4 Exercises That’ll Tucker Your Dog Out… And Have Him Behaving In No Time
I have noticed lately, a gamut of people having trouble meeting the exercise needs of their dogs.
This is pretty darn normal!
We, as humans, are just too busy!
We are pulled in by work (often taking several jobs just to make ends meet), family, social media, hobbies and many times we just don’t make time for our dogs.
Even I work full time with a few jobs lately!
And, I have high drive dogs that need a lot of exercise.
What are my favorite tricks?
In no particular order, except the last!
#4 Mental Stimulation
Solving puzzles and using your mind is exhausting.
Don’t believe me?
Take a college class or go to a continuing education class for a day or two.
Learn some new information.
And, try and tell me you are not tired when you are done!
Unless of course you are used to constant learning every day.
The thing is that learning is exhausting.
If you want a tired dog, teach him something new, or at least put a spin on the things that he knows by engaging his mind.
Don’t stick to the same exact training regimen with your puppy each day, in the same boring order. Mix things up, make him perform faster and make it a game.
Mental stimulation is also crucial to his happiness.
#3 HIIT Exercise
Have you ever done H.I.I.T or High Intensity Interval Training?
Those are four of my worst dreaded words when they are strung together in a sentence.
I am currently getting back into shape and learning to deadlift, squat, and bench press safely.
My personal trainer believes in HIIT training and engages me both with weight training and cardio several times a month.
I HATE it! But I also love it, because as difficult as it is at the time, it is worth it throughout the rest of the day.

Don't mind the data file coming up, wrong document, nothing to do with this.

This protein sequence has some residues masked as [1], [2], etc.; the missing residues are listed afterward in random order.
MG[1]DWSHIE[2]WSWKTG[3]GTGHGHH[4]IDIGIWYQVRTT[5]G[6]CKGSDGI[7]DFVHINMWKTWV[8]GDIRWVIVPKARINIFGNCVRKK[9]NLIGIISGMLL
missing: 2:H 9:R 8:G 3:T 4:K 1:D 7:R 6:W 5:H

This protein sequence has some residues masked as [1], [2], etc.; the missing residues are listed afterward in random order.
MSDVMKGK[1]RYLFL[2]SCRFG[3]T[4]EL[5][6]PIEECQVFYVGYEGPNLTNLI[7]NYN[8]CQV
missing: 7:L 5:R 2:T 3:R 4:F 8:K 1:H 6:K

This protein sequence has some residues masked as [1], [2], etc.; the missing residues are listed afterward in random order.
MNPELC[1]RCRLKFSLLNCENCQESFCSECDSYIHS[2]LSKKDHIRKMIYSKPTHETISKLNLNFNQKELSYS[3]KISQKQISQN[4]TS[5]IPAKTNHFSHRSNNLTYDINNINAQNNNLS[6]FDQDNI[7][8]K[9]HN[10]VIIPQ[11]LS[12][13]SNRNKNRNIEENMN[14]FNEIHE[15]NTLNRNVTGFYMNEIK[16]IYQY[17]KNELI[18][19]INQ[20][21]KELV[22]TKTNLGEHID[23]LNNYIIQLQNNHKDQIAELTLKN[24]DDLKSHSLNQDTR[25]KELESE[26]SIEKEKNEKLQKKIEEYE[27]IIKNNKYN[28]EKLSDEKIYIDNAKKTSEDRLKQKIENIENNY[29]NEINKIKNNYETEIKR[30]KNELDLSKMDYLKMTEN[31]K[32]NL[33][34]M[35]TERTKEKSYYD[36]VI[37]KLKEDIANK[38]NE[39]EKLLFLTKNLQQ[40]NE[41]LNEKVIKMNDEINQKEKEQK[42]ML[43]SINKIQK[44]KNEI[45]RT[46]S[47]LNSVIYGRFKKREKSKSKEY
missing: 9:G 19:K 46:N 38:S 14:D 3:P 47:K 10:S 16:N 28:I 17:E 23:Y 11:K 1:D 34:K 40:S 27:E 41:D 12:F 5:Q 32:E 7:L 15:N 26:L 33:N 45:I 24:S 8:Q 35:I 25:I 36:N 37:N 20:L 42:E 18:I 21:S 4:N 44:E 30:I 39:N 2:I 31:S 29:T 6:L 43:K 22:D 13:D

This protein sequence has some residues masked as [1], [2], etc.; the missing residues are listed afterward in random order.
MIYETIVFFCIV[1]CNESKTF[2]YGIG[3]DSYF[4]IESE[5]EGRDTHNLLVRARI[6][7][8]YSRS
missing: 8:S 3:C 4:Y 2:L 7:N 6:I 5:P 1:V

- I sleep better.
- I think better.
- And, I feel better about myself!
Your dog can benefit too!
I like to take my dogs for high intensity runs.
I sit in a lateral recumbent trike and I let them pull for several miles.
Most of the time, as long as it is safe I also allow them to set the pace.
Your dog is an athlete and he needs the ability to enjoy exercise, REAL exercise!
Exercise is also good for his heart and body condition and joints.
Please do your dog a favor and provide him with some real exercise each day!
His body, his waistline, his blood pressure and his mind needs it!
#2 Regular Physical Exercise
I can’t say it enough, your dog is not outside plotting his exercise regimen and planning to get fit.
A stroll around the block or a stroll for a few miles is not enough to tire your dog.
Occasionally I like to enjoy a several mile hike.
I also like encouraging my dogs to swim.
I find that swimming will exhaust my dogs fairly quickly, whereas walking and hiking takes many hours of consistently rigorous exercise; swimming is fairly physically exhausting.
My dogs absolutely LOVE dock diving.
You can also teach your dog to pull weights
Pull a cart
Pull a scooter or yourself in inline skates (as well as skijoring in the snow).
Lure coursing is also another fun physical sport.
But the #1 Way to Physically Exhaust Your Dog?
Put all of these things together for fast and complete exhaustion.
My favorite go to when I want a tired dog is getting them to perform obedience commands in a fast paced manner and then I throw their ball to chase as a reward.
For instance, I grab my chuck it and ball (I often use these because I can throw farther) and my dog and ask for numerous commands; watch me, heel, sit, down, return to heel, down in motion and then I mark the completed series of commands with a click or a word and throw the ball as far as I can for them to retrieve.
As they rapidly return with the ball (or tug or whatever toy I am using), I decide whether I am going to ask for them to drop the toy and then throw it again, or if I am going to ask for more obedience before I throw.
I mix it up!
I don’t always ask for the same behaviors in a row.
And, sometimes I will throw the ball or toy multiple times before returning to obedience.
The running after the toy and retrieving is great exercise for my dogs, physically.
They are chasing and fast and returning as fast as they can.
I also sometimes bounce the ball hard, or toss it so they can catch it to give them variety with their play.
If I take them out for HIIT I throw in some changes of direction, some downs in motion or sits in motion and some heeling.
And, when my dogs are hiking or come back from swimming I also ask for downs from a distance, or some quick eye contact and focus and heeling so that I engage their mind.
The best stimulation comes when you engage all parts of your dog!